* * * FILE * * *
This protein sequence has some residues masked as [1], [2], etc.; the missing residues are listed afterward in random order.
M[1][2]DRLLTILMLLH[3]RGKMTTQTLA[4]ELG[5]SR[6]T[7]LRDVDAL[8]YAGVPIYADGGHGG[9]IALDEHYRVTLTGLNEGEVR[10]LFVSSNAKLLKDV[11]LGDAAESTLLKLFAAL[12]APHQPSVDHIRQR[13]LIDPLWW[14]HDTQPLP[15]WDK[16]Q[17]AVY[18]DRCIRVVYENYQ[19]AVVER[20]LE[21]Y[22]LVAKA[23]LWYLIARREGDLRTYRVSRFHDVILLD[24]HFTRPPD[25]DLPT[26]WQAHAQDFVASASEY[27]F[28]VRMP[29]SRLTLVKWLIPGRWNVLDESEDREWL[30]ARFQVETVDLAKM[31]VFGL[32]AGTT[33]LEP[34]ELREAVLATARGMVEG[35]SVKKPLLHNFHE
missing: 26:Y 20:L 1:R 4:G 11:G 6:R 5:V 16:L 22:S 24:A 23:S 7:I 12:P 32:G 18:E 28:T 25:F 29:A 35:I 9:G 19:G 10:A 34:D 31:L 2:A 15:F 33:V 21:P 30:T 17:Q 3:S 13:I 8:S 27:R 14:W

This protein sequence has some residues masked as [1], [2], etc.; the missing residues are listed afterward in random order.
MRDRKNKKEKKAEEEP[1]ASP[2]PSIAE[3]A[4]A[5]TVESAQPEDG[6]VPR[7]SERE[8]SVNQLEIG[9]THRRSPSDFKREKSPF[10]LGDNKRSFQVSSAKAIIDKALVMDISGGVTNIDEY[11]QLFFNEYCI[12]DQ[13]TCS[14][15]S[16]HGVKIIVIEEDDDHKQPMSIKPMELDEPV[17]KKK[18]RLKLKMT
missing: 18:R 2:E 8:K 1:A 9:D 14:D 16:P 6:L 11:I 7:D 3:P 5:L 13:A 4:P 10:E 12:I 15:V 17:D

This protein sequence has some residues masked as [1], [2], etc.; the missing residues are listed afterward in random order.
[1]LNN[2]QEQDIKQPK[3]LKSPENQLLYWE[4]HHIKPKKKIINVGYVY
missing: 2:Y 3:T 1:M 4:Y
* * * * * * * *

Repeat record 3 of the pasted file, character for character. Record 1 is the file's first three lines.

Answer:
This protein sequence has some residues masked as [1], [2], etc.; the missing residues are listed afterward in random order.
[1]LNN[2]QEQDIKQPK[3]LKSPENQLLYWE[4]HHIKPKKKIINVGYVY
missing: 2:Y 3:T 1:M 4:Y